One year later I have to report that my father is no longer malnourished. He is healthy. As healthy as an 80 year old can be.

We just moved him into a lovely retirement community less than a mile from our house. He seems happier than I've seen him in years.

He has never really thanked us in the way that you would expect a grateful member of your immediate family to do- especially considering the scope of what we did- and we did it all by ourselves. No moving companies. No cleaning services. No help whatsoever. The sacrifices we both made to our personal lives and to our professional lives are immeasurable.

I have to believe that my father is proud of me, but he will never say it. Nor will he do anything so simple as offer to buy us a dinner or a drink... but here it is, Father's Day and I can celebrate because I know that even if he is not a good father, I have done what I can to be a good daughter.

I can rest well knowing that he will be comfortable for the rest of his life- and all of us, no matter how we treat others, deserve that on some level. That is the truth.

So my Father's Day is not full of barbecues and bad ties... and maybe I should be grateful.
But it is full of hope- hope that now I can put my life back in order and go back to being the creative person I have been. I can thank my father for some of those genes. I do carry the talents of both of my artist parents with me. I learned how to play with words from my father. I didn't realize that it was a sign of mania at the time...

Sometimes we learn from our parents and sometimes we learn what we don't want to do/be from our parents.

No matter what, I will always think of my father on Father's Day- because he did give me a gift- this life- and I'll always appreciate that.

And someday, maybe someday soon I'm going to write that book about all this because there is another thing my father had given me, albeit inadvertently; he has given me material. Conflict. Characters. Story. Thank you, Dad.

With Love,
Nina


28 comments:

  1. I salute your courage in sharing this story, Nina. And more, I salute your tender heart, your willingness to rise above and behave with enormous respect and dignity, even when others didn't. You are strong. You've done well. You can be proud.

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    1. Thank you Jet. Your words are a salve to the sharpness that I have felt from doing this and having to be "too strong."

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  2. Thank you for your story. I hear you talking about your non-perfect relationship with your non-perfect parents. I reflect on my non-perfect relationships with my non-perfect parents. I have more trust in myself as well.

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    1. I am happy for you, serendipoz. Thank for sharing this.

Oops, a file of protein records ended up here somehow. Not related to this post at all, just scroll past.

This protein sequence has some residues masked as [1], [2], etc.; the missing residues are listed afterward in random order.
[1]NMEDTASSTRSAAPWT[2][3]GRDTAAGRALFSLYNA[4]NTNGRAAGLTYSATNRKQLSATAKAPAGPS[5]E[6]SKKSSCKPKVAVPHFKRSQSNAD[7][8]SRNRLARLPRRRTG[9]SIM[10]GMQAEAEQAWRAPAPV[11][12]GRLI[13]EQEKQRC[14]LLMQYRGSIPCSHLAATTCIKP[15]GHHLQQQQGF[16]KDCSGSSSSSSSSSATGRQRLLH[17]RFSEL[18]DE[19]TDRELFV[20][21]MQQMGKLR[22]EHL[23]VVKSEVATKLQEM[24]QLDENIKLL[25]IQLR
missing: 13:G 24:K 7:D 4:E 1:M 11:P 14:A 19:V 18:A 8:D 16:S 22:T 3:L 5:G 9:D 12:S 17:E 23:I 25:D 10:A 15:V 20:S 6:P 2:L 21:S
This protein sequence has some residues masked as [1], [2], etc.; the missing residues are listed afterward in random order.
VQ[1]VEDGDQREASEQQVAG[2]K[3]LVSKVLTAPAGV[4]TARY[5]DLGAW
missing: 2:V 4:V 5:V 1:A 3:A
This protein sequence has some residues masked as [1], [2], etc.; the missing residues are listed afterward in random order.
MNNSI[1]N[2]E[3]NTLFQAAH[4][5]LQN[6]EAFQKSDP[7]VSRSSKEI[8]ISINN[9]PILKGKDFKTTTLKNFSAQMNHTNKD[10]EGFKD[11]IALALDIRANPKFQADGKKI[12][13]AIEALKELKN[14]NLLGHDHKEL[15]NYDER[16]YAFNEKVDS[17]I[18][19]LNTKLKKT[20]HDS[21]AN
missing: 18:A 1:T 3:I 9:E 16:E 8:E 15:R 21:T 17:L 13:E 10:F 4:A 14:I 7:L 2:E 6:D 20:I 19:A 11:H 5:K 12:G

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  3. My brother and I had a similar experience with our bi-polar mother. Thank you for writing about this.

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    1. You are welcome- and you have my empathy...

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  4. I salute you. Rising past your feelings and being a "good daughter" is both the hardest, and the best decision. After all, you don't have to live with your father forever, but you do have to live with yourself. Thank you for sharing the story. By the way, it sounds like the man you married is nothing like your father. In fact, he sounds like the great guy you deserve to have in your life. Happy Fathers Day

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    1. Yes, the man I married is not like my father, and I am so ever grateful for Booth's love and support. Happy Father's Day to you and your family, Corsaire.

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  5. I think you just described what I've always been afraid of becoming. I hope if I do, someone saves me like that.

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    1. If you are aware or fear becoming isolated like my father did- ill and vulnerable- then you are one huge step ahead of the game. Awareness is tantamount to doing something about it. Don't be afraid to ask for the help you need. People want to reach out- and I know you'll find that safety net when you need it.

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  6. Amazing story and well-told. Since I was in a similar situation and had to move past similar barriers, I especially liked the line: I can celebrate because I know that even if he is not a good father, I have done what I can to be a good daughter. That is how I healed. Thank you for a great story--now write that book!

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    1. So happy to hear that you healed- I keep telling myself that "we can only reap what we sow"- which works in the garden, and it works with our feelings- sow goodness and reap happiness.